Physics Media Library

 

First-Semester Information from the Student Representative Council

Our students provide a lively glance at physics studies with the first-year student information for mathematics, physics, and computer science on their website for first-year students. The student representative councils represent the students in a subject and happily provide prospective students with information and experience reports from a student perspective.

 

German Physics Society

The DPG is the largest physical professional society in the world. Its website offers good information about studies and a series of free brochures (pdfs). A membership is very affordable for school or university students and include the monthly member magazine "Physik-Journal", which includes interesting contributions from the world of physicists.

In collaboration with the Ministry of Education and Research, the DFG offers understanding glances into current physics research in the web portal "Welt der Physik“. Here you can find, for example, an article on the topic of “Supersymmetry“, written by Professor Michael Krämer from the Institute of Theoretical Particle Physics and Cosmology at RWTH Aachen University. The porta also maintains its own Youtube channel.

 

Blog "Life and Physics"

You can also find articles and contributions by and on RWTH professor Michael Krämer on a blog hosted by the British newspaper “The Guardian”:

Are quarks real? A philosophical interlude

The Landscape of New Physics

Searching for supersymmetry: some frustration but no despair

The philosophy of the Higgs

There is no alternative!

 

Videos

 
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Higgs Particle Discoverd!

RWTH institutes were significantly involved in discovering proof of the new particle. Aachen professors Thomas Hebbeker, Michael Krämer, and Achim Stahl presented the background of the planning, methods, and history of the groundbreaking discovery. Afterwards the experts answer questions from interested students and citizens. WDR journalist Bettina Staubitz moderated the panel discussion. Additional information is available on the page Elementary Particle Physics.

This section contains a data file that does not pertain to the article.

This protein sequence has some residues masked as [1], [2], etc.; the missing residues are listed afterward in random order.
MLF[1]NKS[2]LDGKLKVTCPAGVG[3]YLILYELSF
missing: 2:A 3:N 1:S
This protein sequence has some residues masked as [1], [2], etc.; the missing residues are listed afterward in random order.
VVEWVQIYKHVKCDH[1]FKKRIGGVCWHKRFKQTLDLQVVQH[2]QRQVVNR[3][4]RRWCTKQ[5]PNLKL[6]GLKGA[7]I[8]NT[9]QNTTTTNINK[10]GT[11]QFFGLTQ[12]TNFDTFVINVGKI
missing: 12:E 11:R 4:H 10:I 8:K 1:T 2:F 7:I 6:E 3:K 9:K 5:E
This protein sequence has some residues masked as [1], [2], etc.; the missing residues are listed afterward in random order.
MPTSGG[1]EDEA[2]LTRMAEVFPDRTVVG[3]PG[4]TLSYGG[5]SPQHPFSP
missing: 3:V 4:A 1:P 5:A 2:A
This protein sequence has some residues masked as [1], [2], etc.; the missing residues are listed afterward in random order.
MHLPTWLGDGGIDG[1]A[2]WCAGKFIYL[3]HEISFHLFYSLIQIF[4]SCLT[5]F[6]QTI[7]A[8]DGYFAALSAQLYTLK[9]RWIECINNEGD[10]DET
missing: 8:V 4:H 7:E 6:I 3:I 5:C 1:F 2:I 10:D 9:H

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Space Shuttle Endeavour's final mission STS-134
On 9 November 2011, four of the astronauts who took part in Space Shuttle Endeavour's final mission STS-134 visited RWTH Aachen University. In front of an audience of about 1,300 students, the crew members gave a lively account of their journey to the International Space Station (ISS). In May 2011, the crew had delivered the Alpha Magnetic Spectrometer (AMS) to the ISS.

 
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Launch of the Perdaix balloon experiment

This experiment for the study of particles from the cosmic radiation was mainly designed and constructed by students of RWTH Aachen University. Additional Informations can be found at the experiment's webpage.

 
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Graphene, the material of the future
The EU has pledged a billion euros for research into graphene at a consortium of institutions across the continent. The amazing material is strong, flexible, an excellent conductor of electricity and heat. Some say graphene may well revolutionize computing, telecommunications, and engineering.

 
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Portrait of Prof. DiVincenzo

David Di Vincenco is director of the Institute for Theoretical Nanoelectronics at the Forschungszentrum Jülich and Professor at the Institute for Theoretical Quantum Information at RWTH Aachen University.

Here he explains the prospects and challenges of quantum information as well as its potential realization using solid-states. Additional informations can be found at the institute's webpages.

Interview with Prof. DiVincenzo (in English): http://www.youtube.com/watch?v=wSUjLDcEw40

 
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Portrait of Prof. Bluhm

Hendrik Bluhm is professor at the II. Physics Institute of RWTH Aachen University and Alfried-Krupp laureate. In this video he explains his fascination about the experimental research on nanoelectronics and its potential use for quantum information. More information can be found at the institute's webpages.

 

Additional Videos

The Jülich Aachen Research Alliance: Focusing competence - shaping the future